.-If we come to ourselves, we are in the same predicament. When we will or think, we are conscious of the phenomena at the moment of their existence. If we analyze this consciousness, we shall find, that it gives us the phenomena, the subject, and a relation of cause and effect between the two. It gives us no more. How the subject of the willing or thinking passes from the state of not willing or thinking, or from some other state of willing or thinking to the specific modification in question, does not appear. Whether there be a succession of modes or none at all, is what we do not know. If we be causes at all upon any hypothesis, the question of the mode passes entirely beyond the range of our cognitive powers. If we ascend to the First Cause, we shall be as unsuccessful in disposing of this question. The question ought to be ranked with the idle disputations and endless jargon of the school-men; there is no place for it in modern philosophy. The true course is at once to confess entire ignorance on the point. Had Dr. Edwards contemplated the question simply in itself, he doubtless would have adopted the same course.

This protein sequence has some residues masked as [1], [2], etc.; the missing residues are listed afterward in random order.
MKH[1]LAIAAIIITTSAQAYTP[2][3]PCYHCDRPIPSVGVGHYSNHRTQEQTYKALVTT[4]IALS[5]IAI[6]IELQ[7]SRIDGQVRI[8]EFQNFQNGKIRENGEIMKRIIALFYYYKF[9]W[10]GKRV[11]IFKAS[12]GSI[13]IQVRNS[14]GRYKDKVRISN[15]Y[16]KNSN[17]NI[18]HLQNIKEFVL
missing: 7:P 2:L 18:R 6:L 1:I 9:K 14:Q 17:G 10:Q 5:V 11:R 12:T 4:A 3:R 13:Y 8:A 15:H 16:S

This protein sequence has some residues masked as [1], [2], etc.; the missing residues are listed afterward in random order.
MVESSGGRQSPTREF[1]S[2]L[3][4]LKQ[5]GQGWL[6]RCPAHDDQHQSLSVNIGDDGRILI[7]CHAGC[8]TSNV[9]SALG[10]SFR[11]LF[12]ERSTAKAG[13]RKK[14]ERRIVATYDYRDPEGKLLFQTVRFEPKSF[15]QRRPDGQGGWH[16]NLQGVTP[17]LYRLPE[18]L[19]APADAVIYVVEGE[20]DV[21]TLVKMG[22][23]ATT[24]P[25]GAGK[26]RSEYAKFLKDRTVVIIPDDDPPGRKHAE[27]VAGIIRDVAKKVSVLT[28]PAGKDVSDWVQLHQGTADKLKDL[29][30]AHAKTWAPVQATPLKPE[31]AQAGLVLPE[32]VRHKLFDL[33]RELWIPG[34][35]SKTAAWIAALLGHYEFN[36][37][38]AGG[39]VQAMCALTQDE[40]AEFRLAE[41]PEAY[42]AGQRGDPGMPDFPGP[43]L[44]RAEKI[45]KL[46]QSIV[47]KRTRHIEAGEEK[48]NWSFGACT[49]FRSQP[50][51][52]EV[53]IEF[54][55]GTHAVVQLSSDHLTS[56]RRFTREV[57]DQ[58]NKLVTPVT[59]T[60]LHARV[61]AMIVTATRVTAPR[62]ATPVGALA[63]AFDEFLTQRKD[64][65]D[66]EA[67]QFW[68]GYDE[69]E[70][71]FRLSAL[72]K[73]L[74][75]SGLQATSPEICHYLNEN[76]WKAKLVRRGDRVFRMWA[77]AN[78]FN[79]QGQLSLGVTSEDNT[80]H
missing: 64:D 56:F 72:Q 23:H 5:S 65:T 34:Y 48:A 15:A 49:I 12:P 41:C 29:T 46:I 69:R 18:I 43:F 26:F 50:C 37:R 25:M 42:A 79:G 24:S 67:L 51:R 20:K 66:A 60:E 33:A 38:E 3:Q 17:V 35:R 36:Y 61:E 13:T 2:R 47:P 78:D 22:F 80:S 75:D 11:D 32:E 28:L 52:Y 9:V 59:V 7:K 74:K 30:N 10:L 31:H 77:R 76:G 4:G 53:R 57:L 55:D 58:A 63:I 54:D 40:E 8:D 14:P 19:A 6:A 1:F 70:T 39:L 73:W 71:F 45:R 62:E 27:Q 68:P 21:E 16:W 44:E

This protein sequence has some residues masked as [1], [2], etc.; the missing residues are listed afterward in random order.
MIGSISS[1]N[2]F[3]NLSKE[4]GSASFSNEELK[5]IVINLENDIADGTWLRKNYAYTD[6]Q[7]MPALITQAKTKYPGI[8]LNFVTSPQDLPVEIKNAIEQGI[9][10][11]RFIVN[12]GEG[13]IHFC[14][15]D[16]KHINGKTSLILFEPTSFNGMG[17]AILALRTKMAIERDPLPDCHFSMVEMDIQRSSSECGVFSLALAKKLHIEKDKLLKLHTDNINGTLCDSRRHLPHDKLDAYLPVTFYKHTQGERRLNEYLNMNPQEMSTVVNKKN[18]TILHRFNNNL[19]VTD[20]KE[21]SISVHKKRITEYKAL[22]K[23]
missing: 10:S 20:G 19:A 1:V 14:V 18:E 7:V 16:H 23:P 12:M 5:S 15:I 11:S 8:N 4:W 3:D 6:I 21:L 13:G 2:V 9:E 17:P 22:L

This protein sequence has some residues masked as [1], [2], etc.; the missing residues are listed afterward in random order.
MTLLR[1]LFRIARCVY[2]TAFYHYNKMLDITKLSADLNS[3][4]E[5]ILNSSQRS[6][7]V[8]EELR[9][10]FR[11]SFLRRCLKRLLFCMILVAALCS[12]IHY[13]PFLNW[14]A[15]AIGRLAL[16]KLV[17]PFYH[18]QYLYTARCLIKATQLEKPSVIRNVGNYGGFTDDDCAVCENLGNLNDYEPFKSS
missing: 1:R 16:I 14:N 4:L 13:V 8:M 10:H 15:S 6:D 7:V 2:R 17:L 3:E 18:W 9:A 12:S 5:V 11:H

In his mind it was mingled up with other points ;-he had a battle to fight, and hence, without perceiving it, he seizes a weapon too heavy for him to wield. He wished to demonstrate that mind cannot cause its own volitions; in carrying out this demonstration he involves himself in the whole question of the mode, decides how it cannot be, and how it must be, if at all. One single sentence precipitates this whole argument overboard, e. g. he makes the issue
dependent upon that about which he knows nothing. We must know the very essence of the soul, before we can safely travel along the line of the Edwardean logic. If we know not this, how can we know its mode as a cause, on the supposition that it is a cause ?-And if we know not the mode, how can we say that an originator of action without prior action, is an impossibility, or that no agent can bring effects to pass, but what are consequent upon his acting?